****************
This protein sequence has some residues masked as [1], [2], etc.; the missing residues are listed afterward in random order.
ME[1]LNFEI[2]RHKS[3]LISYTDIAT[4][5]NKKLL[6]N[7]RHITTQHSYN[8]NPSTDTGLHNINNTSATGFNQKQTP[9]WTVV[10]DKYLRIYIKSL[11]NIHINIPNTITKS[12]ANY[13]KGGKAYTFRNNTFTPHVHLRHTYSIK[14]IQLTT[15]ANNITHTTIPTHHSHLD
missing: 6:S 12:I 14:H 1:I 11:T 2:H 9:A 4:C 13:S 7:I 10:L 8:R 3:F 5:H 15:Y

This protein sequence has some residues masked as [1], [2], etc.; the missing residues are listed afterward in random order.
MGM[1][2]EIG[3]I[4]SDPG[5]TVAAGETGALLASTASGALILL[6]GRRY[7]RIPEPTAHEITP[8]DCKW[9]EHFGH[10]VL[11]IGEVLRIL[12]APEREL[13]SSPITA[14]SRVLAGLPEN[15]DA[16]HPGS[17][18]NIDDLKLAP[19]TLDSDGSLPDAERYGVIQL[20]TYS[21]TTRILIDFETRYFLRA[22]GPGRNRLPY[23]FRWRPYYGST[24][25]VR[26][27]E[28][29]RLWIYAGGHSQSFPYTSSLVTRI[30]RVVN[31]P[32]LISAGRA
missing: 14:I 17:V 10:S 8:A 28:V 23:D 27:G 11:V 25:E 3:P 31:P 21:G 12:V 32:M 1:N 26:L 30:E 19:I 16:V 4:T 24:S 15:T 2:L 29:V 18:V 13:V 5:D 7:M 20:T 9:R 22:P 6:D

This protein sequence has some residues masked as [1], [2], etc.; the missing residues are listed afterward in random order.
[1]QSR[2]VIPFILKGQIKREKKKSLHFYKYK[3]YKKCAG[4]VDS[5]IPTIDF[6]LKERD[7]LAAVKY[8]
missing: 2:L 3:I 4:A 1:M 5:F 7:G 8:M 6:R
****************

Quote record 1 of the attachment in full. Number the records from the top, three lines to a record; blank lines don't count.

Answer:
This protein sequence has some residues masked as [1], [2], etc.; the missing residues are listed afterward in random order.
ME[1]LNFEI[2]RHKS[3]LISYTDIAT[4][5]NKKLL[6]N[7]RHITTQHSYN[8]NPSTDTGLHNINNTSATGFNQKQTP[9]WTVV[10]DKYLRIYIKSL[11]NIHINIPNTITKS[12]ANY[13]KGGKAYTFRNNTFTPHVHLRHTYSIK[14]IQLTT[15]ANNITHTTIPTHHSHLD
missing: 6:S 12:I 14:H 1:I 11:T 2:H 9:A 4:C 13:S 7:I 10:L 8:R 3:F 5:H 15:Y